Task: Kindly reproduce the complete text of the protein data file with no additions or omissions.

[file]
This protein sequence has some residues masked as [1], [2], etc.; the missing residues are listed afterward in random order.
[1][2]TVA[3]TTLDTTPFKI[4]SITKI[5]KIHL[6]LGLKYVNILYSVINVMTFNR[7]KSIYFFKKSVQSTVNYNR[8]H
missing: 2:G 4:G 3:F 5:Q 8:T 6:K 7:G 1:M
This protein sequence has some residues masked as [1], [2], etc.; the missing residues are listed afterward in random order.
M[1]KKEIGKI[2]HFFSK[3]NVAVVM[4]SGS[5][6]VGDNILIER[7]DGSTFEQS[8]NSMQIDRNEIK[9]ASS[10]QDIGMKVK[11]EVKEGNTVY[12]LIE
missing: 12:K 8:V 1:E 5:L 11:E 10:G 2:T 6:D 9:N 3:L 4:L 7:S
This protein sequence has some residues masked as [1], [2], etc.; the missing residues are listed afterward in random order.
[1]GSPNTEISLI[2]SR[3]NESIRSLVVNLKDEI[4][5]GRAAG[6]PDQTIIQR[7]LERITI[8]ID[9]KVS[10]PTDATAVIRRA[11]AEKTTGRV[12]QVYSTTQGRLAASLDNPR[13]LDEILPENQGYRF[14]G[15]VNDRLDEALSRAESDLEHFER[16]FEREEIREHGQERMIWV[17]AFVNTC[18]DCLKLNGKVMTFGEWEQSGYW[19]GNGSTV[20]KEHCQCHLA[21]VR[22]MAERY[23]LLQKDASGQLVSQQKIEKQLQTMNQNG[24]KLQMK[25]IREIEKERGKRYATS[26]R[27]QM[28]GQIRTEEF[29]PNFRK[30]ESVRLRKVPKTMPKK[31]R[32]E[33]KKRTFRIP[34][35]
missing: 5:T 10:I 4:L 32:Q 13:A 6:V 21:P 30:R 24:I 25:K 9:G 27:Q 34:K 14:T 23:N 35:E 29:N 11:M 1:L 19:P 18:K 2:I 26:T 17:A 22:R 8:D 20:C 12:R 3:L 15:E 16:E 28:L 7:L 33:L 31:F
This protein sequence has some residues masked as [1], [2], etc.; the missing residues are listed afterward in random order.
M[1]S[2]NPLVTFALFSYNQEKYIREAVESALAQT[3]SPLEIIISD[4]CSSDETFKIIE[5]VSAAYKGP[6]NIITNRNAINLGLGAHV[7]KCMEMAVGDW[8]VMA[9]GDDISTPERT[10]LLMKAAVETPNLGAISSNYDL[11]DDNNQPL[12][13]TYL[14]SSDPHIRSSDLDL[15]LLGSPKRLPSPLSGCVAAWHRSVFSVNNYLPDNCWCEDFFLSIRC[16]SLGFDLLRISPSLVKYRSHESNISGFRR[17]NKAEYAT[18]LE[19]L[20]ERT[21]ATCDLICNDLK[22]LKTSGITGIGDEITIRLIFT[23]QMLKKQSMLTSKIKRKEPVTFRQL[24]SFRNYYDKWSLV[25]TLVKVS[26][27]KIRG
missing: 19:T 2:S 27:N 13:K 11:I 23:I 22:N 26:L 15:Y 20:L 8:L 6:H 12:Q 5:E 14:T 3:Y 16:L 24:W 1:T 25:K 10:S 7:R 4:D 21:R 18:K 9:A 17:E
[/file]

This protein sequence has some residues masked as [1], [2], etc.; the missing residues are listed afterward in random order.
[1][2]TVA[3]TTLDTTPFKI[4]SITKI[5]KIHL[6]LGLKYVNILYSVINVMTFNR[7]KSIYFFKKSVQSTVNYNR[8]H
missing: 2:G 4:G 3:F 5:Q 8:T 6:K 7:G 1:M
This protein sequence has some residues masked as [1], [2], etc.; the missing residues are listed afterward in random order.
M[1]KKEIGKI[2]HFFSK[3]NVAVVM[4]SGS[5][6]VGDNILIER[7]DGSTFEQS[8]NSMQIDRNEIK[9]ASS[10]QDIGMKVK[11]EVKEGNTVY[12]LIE
missing: 12:K 8:V 1:E 5:L 11:E 10:G 2:T 6:D 9:N 3:L 4:L 7:S
This protein sequence has some residues masked as [1], [2], etc.; the missing residues are listed afterward in random order.
[1]GSPNTEISLI[2]SR[3]NESIRSLVVNLKDEI[4][5]GRAAG[6]PDQTIIQR[7]LERITI[8]ID[9]KVS[10]PTDATAVIRRA[11]AEKTTGRV[12]QVYSTTQGRLAASLDNPR[13]LDEILPENQGYRF[14]G[15]VNDRLDEALSRAESDLEHFER[16]FEREEIREHGQERMIWV[17]AFVNTC[18]DCLKLNGKVMTFGEWEQSGYW[19]GNGSTV[20]KEHCQCHLA[21]VR[22]MAERY[23]LLQKDASGQLVSQQKIEKQLQTMNQNG[24]KLQMK[25]IREIEKERGKRYATS[26]R[27]QM[28]GQIRTEEF[29]PNFRK[30]ESVRLRKVPKTMPKK[31]R[32]E[33]KKRTFRIP[34][35]
missing: 5:T 10:I 4:L 32:Q 13:A 6:V 21:P 30:R 24:I 25:K 9:G 27:Q 34:K 14:T 23:N 35:E 29:N 11:M 1:L 19:P 18:K 2:I 26:T 17:A 22:R 8:D 20:C 12:R 3:L 15:E 16:E 28:L 7:L 33:L 31:F
This protein sequence has some residues masked as [1], [2], etc.; the missing residues are listed afterward in random order.
M[1]S[2]NPLVTFALFSYNQEKYIREAVESALAQT[3]SPLEIIISD[4]CSSDETFKIIE[5]VSAAYKGP[6]NIITNRNAINLGLGAHV[7]KCMEMAVGDW[8]VMA[9]GDDISTPERT[10]LLMKAAVETPNLGAISSNYDL[11]DDNNQPL[12][13]TYL[14]SSDPHIRSSDLDL[15]LLGSPKRLPSPLSGCVAAWHRSVFSVNNYLPDNCWCEDFFLSIRC[16]SLGFDLLRISPSLVKYRSHESNISGFRR[17]NKAEYAT[18]LE[19]L[20]ERT[21]ATCDLICNDLK[22]LKTSGITGIGDEITIRLIFT[23]QMLKKQSMLTSKIKRKEPVTFRQL[24]SFRNYYDKWSLV[25]TLVKVS[26][27]KIRG
missing: 19:T 2:S 27:N 13:K 11:I 23:I 22:N 26:L 15:Y 20:L 8:L 6:H 12:Q 5:E 14:T 3:Y 16:L 24:W 1:T 25:K 10:S 7:R 4:D 21:R 18:K 9:A 17:E